immolate

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im·mo·late

 (ĭm′ə-lāt′)
tr.v. im·mo·lat·ed, im·mo·lat·ing, im·mo·lates
1. To kill (an animal, for instance) as a religious sacrifice.
2. To kill, especially by fire: "[The soldiers] are crushed under rocks, pierced by bullets, immolated by flamethrowers" (A.O. Scott).

[Latin immolāre, immolāt-, to sacrifice, sprinkle with sacrificial meal : in-, on; see in-2 + mola, meal, millstone; see melə- in the Appendix of Indo-European roots.]

im′mo·la′tion n.
im′mo·la′tor n.

immolate

(ˈɪməʊˌleɪt)
vb (tr)
1. to kill or offer as a sacrifice, esp by fire
2. literary to sacrifice (something highly valued)
[C16: from Latin immolāre to sprinkle an offering with sacrificial meal, sacrifice, from im- (in) + mola spelt grain; see mill1]
ˌimmoˈlation n
ˈimmoˌlator n

im•mo•late

(ˈɪm əˌleɪt)

v.t. -lat•ed, -lat•ing.
1. to sacrifice.
2. to kill as a sacrificial victim, as by fire; offer in sacrifice.
3. to destroy by fire.
[1540–50; < Latin immolātus, past participle of immolāre to sprinkle with meal prior to sacrificing, sacrifice =im- im-1 + mola sacrificial barley cake, literally, millstone; see mill1]
im′mo•la`tor, n.

immolate


Past participle: immolated
Gerund: immolating

Imperative
immolate
immolate
Present
I immolate
you immolate
he/she/it immolates
we immolate
you immolate
they immolate
Preterite
I immolated
you immolated
he/she/it immolated
we immolated
you immolated
they immolated
Present Continuous
I am immolating
you are immolating
he/she/it is immolating
we are immolating
you are immolating
they are immolating
Present Perfect
I have immolated
you have immolated
he/she/it has immolated
we have immolated
you have immolated
they have immolated
Past Continuous
I was immolating
you were immolating
he/she/it was immolating
we were immolating
you were immolating
they were immolating
Past Perfect
I had immolated
you had immolated
he/she/it had immolated
we had immolated
you had immolated
they had immolated
Future
I will immolate
you will immolate
he/she/it will immolate
we will immolate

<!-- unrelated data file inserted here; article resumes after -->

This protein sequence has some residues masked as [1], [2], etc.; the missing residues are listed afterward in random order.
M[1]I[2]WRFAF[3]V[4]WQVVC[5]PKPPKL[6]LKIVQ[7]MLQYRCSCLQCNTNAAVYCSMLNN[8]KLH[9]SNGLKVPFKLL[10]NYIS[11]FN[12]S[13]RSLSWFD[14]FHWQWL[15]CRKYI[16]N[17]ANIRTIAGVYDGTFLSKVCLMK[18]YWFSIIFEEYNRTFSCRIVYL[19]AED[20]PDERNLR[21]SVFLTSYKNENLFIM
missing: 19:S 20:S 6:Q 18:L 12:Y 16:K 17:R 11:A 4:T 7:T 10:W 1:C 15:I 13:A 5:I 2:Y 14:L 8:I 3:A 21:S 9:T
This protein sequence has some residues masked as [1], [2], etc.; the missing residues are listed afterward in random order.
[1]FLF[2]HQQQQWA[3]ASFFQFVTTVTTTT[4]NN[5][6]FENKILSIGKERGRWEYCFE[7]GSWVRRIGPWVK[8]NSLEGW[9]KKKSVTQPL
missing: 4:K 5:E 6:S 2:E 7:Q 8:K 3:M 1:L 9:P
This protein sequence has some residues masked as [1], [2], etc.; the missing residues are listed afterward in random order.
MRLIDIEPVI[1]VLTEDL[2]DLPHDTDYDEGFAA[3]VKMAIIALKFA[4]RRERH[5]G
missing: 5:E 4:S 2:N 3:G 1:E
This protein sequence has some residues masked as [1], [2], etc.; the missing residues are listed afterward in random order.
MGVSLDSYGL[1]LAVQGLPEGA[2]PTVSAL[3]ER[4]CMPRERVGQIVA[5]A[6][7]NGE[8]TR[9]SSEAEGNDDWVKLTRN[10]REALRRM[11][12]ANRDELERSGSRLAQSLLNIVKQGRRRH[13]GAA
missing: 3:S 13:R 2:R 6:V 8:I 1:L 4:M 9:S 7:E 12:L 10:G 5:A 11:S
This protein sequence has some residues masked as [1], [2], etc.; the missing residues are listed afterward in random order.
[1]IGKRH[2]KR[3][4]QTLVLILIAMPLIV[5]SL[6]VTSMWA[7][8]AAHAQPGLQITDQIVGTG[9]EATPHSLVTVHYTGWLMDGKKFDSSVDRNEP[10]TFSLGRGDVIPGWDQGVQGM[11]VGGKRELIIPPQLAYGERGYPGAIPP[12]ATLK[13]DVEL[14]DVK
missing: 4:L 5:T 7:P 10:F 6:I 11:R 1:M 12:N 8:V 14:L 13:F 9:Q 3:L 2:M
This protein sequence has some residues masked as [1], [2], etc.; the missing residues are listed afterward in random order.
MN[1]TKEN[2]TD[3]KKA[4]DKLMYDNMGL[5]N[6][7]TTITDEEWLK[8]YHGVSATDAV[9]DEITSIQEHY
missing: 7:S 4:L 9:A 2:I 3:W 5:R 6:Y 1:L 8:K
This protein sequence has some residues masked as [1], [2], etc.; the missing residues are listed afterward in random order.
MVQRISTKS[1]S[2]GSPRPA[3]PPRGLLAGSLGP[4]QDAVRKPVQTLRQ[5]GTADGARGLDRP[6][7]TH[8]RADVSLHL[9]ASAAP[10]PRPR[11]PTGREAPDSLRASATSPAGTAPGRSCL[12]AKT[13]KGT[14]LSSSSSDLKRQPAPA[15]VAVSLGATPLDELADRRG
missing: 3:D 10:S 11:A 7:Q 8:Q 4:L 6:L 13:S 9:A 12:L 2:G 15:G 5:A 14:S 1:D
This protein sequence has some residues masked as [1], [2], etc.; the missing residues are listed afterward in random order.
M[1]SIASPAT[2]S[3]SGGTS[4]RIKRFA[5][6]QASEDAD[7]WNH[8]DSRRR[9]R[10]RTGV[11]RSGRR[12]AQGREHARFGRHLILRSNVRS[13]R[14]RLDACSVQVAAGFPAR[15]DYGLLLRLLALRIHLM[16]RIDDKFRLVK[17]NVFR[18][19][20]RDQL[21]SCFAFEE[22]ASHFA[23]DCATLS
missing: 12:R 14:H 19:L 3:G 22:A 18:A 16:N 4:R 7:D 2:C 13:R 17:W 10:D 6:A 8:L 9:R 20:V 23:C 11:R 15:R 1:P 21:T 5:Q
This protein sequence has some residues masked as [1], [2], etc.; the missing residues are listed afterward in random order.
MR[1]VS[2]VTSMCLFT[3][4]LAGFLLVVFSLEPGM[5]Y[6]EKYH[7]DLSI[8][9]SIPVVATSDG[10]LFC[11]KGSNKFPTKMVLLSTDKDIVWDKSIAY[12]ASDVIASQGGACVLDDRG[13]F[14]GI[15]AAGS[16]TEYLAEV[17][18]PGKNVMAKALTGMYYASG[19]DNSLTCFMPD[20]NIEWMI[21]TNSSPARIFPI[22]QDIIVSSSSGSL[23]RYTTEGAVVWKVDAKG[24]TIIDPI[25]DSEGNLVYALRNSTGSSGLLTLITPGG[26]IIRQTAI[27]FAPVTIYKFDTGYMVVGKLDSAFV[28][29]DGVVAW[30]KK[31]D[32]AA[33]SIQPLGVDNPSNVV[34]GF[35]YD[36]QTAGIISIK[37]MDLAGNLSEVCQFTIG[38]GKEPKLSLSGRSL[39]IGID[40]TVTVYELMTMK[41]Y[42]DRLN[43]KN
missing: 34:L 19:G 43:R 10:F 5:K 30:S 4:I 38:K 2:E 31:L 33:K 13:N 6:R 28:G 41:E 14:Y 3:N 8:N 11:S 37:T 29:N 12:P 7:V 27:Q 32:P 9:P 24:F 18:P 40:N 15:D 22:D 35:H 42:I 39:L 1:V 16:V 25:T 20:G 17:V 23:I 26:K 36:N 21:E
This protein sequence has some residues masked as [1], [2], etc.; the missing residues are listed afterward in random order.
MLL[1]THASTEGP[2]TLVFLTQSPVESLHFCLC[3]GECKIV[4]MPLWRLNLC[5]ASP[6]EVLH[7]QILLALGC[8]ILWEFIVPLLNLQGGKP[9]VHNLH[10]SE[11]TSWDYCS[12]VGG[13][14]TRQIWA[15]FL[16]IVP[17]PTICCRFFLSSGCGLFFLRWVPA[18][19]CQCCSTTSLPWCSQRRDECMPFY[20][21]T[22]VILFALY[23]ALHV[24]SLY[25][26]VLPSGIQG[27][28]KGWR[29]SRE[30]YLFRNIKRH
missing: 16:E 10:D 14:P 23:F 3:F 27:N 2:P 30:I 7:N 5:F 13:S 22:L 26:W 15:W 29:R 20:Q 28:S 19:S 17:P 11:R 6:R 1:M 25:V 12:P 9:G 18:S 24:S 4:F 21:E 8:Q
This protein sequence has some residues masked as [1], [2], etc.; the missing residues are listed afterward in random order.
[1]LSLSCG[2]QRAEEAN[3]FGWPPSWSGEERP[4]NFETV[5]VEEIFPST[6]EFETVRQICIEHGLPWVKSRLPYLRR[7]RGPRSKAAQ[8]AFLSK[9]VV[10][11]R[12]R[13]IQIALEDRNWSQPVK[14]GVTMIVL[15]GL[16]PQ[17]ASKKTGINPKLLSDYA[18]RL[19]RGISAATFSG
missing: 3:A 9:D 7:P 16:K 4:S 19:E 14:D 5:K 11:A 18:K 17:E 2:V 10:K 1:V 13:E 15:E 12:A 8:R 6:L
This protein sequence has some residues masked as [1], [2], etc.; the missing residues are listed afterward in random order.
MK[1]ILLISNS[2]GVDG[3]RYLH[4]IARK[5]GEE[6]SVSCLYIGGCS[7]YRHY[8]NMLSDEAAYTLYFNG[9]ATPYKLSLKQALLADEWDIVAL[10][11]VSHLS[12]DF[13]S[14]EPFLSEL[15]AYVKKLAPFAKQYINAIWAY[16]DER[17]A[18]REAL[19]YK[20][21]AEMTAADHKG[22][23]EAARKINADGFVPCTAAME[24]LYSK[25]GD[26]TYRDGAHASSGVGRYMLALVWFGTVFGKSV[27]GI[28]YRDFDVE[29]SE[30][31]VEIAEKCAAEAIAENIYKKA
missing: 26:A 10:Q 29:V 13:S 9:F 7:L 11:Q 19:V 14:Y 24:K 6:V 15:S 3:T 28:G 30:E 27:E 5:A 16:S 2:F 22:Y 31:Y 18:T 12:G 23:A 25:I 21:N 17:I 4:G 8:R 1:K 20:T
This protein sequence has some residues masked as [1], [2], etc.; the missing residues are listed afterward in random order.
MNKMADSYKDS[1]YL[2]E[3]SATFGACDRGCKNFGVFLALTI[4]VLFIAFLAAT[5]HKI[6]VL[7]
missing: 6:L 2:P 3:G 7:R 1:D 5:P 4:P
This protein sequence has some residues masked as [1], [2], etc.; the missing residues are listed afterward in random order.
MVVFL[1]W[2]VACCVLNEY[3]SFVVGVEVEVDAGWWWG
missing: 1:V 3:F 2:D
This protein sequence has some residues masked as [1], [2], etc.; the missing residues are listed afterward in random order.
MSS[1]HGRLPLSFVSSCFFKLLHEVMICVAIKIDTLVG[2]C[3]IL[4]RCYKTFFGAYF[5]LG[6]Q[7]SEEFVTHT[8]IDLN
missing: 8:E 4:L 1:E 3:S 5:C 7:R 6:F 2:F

you will immolate
they will immolate
Future Perfect
I will have immolated
you will have immolated
he/she/it will have immolated
we will have immolated
you will have immolated
they will have immolated
Future Continuous
I will be immolating
you will be immolating
he/she/it will be immolating
we will be immolating
you will be immolating
they will be immolating
Present Perfect Continuous
I have been immolating
you have been immolating
he/she/it has been immolating
we have been immolating
you have been immolating
they have been immolating
Future Perfect Continuous
I will have been immolating
you will have been immolating
he/she/it will have been immolating
we will have been immolating
you will have been immolating
they will have been immolating
Past Perfect Continuous
I had been immolating
you had been immolating
he/she/it had been immolating
we had been immolating
you had been immolating
they had been immolating
Conditional
I would immolate
you would immolate
he/she/it would immolate
we would immolate
you would immolate
they would immolate
Past Conditional
I would have immolated
you would have immolated
he/she/it would have immolated
we would have immolated
you would have immolated
they would have immolated
ThesaurusAntonymsRelated WordsSynonymsLegend:
Verb1.immolate - offer as a sacrifice by killing or by giving up to destruction; "The Aztecs immolated human victims"; "immolate the valuables at the temple"
sacrifice - make a sacrifice of; in religious rituals

immolate

verb
To offer as a sacrifice:
Translations

immolate

[ˈɪməʊleɪt] VTinmolar

immolate

vt (liter)opfern, zum Opfer bringen
References in classic literature ?
But as they regarded the fatal accuracy of an aim which had dared to immolate an enemy at so much hazard to a friend, the name of "La Longue Carabine" burst simultaneously from every lip, and was succeeded by a wild and a sort of plaintive howl.
That, he had been the prisoner's friend, but, at once in an auspicious and an evil hour detecting his infamy, had resolved to immolate the traitor he could no longer cherish in his bosom, on the sacred altar of his country.
It is the doctrine of eternal constancy, so dimly understood in the Western world, which bids the young wife immolate herself on her husband's tomb rather than marry again, and makes the whole world seem too small for the stricken Emperor with all the youth and beauty of China to command.